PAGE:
13 48 43
14 35 48
15 40 49
16 43 51 50 1 2 3 4 7
17 49 52
18 54 53
19 27 54
20 39 57
Pristine 19
2.c. Summarizing Data Line Plots
Line plot diagram
Not suitable for large data. Hence, not extensively used in industry.
Illustration: Given test scores of 20 students. Represent them using line plot diagram
Sl # Score Score (Sorted)
1 50 20
2 20 20
3 50 20
4 50 30
5 50 30
6 30 30
7 30 30
8 40 30
9 30 40
10 40 40
11 30 40
12 20 40
13 50 40
14 40 50
15 20 50
16 30 50
17 40 50
18 40 50
19 50 50
20 50 50
Pristine 20
2.c. Case: Measure of Central Tendency/Location

After Romanov presented the summarized data to his manager at Credit One, he was asked to
produce the various measures of Central Tendency of the Credit Card data.

Now, Romanov being unaware of the term "central tendency" again approached you and asked
your help in calculating the central tendency of the data in question. Help Romanov in carrying
out his task.

Pristine 21
2.d. Measure of Central Tendency/Location
There are a number of different quantities, which can be used to estimate the central point of a
sample.

These are called measures of central tendency, or measures of location.

Just different ways of calculating the "average" value of dataset

These are:

Mean

Median

Mode

Pristine 22
2.d. Measure of Central Tendency/Location - Mean
By far the most common measure for describing the location of a set of data is the mean.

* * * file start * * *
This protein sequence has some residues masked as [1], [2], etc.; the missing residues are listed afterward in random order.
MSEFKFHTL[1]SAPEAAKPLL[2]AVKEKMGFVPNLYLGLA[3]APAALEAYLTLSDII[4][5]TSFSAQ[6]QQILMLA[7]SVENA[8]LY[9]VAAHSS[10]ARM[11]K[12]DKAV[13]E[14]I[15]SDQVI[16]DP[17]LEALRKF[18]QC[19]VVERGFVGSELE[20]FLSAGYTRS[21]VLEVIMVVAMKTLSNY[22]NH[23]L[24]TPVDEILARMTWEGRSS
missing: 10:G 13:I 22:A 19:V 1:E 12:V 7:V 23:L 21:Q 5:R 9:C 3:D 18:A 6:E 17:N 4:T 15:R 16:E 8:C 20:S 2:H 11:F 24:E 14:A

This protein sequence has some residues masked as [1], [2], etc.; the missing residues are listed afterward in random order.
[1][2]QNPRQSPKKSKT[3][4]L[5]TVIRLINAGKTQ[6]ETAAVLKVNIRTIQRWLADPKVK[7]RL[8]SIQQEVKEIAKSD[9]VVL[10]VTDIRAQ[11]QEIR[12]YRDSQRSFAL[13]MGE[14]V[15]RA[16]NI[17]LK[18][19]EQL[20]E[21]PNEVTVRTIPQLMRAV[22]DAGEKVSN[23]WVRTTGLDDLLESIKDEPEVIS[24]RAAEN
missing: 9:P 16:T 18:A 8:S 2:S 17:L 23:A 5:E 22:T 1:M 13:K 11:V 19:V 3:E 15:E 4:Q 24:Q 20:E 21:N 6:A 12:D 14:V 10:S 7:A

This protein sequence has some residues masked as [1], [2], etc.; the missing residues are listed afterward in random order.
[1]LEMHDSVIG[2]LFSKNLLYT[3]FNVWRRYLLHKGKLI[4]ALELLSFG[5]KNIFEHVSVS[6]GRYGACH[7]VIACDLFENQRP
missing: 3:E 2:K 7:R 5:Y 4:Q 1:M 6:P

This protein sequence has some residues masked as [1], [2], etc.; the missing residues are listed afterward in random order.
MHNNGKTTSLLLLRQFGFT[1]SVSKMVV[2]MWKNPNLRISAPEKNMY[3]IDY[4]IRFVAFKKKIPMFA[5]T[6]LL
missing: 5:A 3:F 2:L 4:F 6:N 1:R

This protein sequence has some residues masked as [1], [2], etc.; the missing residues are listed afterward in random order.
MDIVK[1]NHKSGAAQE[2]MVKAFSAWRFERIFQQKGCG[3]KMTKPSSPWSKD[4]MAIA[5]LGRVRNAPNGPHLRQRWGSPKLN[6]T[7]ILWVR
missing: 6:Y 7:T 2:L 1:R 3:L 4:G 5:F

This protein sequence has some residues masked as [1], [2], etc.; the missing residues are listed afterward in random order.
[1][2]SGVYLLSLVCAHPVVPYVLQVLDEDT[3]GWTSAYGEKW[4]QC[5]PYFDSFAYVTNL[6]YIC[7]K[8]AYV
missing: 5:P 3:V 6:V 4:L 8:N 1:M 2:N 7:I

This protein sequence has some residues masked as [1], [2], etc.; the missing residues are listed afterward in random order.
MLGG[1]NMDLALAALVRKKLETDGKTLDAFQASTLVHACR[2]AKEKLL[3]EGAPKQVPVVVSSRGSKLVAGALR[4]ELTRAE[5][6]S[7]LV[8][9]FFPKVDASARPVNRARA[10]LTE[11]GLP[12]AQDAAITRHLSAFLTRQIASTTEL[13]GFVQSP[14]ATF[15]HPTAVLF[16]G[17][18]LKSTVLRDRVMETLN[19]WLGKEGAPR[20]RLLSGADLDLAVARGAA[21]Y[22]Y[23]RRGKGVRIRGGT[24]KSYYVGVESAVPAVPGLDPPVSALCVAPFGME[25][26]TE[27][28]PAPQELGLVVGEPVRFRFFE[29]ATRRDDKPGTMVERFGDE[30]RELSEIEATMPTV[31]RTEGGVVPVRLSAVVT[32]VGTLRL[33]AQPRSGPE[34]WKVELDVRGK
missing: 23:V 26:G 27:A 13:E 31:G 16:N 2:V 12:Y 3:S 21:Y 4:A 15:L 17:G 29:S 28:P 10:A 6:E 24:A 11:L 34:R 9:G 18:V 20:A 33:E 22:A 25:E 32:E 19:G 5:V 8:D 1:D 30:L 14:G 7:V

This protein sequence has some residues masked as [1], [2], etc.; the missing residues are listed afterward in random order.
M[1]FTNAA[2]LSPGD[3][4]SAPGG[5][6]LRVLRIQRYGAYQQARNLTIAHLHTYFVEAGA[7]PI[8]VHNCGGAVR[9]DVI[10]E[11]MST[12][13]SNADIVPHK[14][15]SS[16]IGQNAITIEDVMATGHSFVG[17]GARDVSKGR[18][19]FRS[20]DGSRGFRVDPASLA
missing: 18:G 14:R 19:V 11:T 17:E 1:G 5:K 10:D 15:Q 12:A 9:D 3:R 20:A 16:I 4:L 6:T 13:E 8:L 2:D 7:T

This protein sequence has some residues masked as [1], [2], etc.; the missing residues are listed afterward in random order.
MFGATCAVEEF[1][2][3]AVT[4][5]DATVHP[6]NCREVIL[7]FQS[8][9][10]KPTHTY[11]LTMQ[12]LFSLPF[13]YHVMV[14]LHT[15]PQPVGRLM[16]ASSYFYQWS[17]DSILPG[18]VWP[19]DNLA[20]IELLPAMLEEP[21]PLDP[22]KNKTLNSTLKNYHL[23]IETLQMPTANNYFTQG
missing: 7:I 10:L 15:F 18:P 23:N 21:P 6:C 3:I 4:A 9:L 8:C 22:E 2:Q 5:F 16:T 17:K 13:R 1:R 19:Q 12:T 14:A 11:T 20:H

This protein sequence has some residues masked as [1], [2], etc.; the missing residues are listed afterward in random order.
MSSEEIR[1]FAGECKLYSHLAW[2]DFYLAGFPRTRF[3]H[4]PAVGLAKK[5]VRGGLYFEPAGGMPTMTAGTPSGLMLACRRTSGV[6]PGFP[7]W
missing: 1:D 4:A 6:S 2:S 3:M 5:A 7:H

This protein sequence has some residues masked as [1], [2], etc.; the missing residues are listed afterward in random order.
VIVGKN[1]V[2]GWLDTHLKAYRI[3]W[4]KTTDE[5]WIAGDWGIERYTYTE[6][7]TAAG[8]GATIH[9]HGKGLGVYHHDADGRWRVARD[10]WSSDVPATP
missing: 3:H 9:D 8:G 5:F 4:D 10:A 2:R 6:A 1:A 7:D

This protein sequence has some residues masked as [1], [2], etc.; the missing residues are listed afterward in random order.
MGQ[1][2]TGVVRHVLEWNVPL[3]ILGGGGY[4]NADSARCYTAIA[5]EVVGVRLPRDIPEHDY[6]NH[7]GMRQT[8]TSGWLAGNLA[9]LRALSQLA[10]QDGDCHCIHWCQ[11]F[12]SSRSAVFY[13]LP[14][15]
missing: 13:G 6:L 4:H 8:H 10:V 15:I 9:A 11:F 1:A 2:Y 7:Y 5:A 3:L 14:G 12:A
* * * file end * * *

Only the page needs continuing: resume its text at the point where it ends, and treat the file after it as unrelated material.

For a set of observations denoted by x1, x2,.,xn the mean is defined by
<x> = (x1 + x2 + + xn)/n (also denoted by x-bar i.e. ).
For a frequency distribution with values x1, x2, xn and corresponding frequency values f1, f2,
,fn it is defined as
<x> = (f1 * x1 + f2 * x3 + . + fn * xn)/(f1 + f2 + + fn).
Illustration 2.4: Calculating mean for sample of 3000 individuals having credit cards.
1. Using Excel function for 2. Using Excel function for frequency
granular data distribution table

Pristine 23
2.d. Measure of Central Tendency/Location - Median
Another useful measure of location.

The median is a value, which splits the data set into two equal halves.

So that half the observations are less than the median and half are greater than the median.

If n is odd, then the median is the middle observation.

If n is even, then the median is the midpoint of the middle two observations i.e. (n + 1) / 2th
observation.

One of the potential advantages of the median for certain data sets is that it is robust or resistant